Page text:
About 20 minutes after descending from Taylor Point, we encountered a rock outcropping that looked like it could cause some trouble in a high tide.
Right around a bend, about 5 minutes later, we got to the second roped section, in a place that the map calls out as Scott's Bluff. Looking back we could see Taylor Point.
With that, we left this section behind, and headed back inland and into the woods, climbing Scott's Bluff.
Scott Creek Camp
This part of inland trail was short, only about 15 minutes, but it provided variety which I welcomed. At the end of the quarter hour through the trees, right when the trail was reaching the beach again, we passed by the first camp. It was nicely decorated with colorful buoys:
Ten or fifteen minutes since we passed Scott's Camp, around another bend in the winding beach line, we saw the majestic Strawberry Point (which has no connection to Strawberry Bay, the starting point of our trip).
The big rock head in the lined formation above does look like a strawberry and, maybe because of that, we decided to go check it out from up close. I'm glad we approached it this close because we've got to see and capture this wonderful view of Toleak Point, right from the base of the Strawberry.
We were getting closer to our destination for day one. As we were approaching Toleak Point, we passed by many camps on the very edge of the beach, right outside the tree line. We chose to hike a little longer before setting up ours, though.
As we reached the very tip of Toleak, we were surprised to see an ocean of people camping right around the corner. That was the Toleak Point camp actual. All these folks were probably hiding from the wind (which was worse on this side).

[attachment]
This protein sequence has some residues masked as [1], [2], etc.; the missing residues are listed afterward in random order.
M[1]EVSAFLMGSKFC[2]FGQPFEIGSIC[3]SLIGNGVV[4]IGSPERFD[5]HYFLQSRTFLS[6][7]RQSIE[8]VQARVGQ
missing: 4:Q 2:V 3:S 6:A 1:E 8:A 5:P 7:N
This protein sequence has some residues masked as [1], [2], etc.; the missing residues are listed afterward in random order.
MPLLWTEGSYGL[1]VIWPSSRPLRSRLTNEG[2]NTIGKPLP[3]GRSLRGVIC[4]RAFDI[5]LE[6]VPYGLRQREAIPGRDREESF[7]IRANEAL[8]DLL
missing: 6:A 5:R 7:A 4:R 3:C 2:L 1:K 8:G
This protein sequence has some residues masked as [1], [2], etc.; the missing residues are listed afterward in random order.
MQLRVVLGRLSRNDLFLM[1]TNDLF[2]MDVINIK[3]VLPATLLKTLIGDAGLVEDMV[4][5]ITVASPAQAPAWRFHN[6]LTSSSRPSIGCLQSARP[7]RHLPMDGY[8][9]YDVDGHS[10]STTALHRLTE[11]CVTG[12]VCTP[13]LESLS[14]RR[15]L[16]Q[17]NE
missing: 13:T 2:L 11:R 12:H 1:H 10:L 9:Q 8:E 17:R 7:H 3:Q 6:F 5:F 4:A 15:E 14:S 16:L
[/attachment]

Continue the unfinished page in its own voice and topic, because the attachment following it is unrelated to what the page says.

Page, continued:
As with the other camp, this one was marked with friendly buoys. Somebody was very creative here!
Camping at Toleak Point
We chose to turn around and retrace our steps for a few hundred yards. We were rewarded with a nice spot right behind this pointy rock. Timea and I chose to level a spot at the edge of the beach, but well out of the reach of the tide. It was the best!
With camp ready, it was time to have dinner, build a fire, and watch the sunset.
Beautiful Sunset at Toleak Point
I carried a tripod hoping to shoot some photos of the night sky, which must be amazing around here with the lack of light pollution, but ended up only using it to take this shot of the waves in motion.
With the sun setting, the tide was on its way up.
We ended the day enjoying the fine one liter carton of wine we brought and having fun around the camp fire.
Summary of Day 1
It has been a full day, driving 5 hours from Seattle, picking up permits, dropping one car south at the Oil City trailhead and driving all the way around to the Third Beach trailhead to start our trip, we had an amazing beach hike with its small but welcomed inland detours, a fantastic sunset, and this warm camp fire...
We still had two days ahead of us, and beyond Toleak point is very, very pretty, too.
To be continued in Part 2: Beyond Toleak Point on the Olympic South Coast Wilderness Trail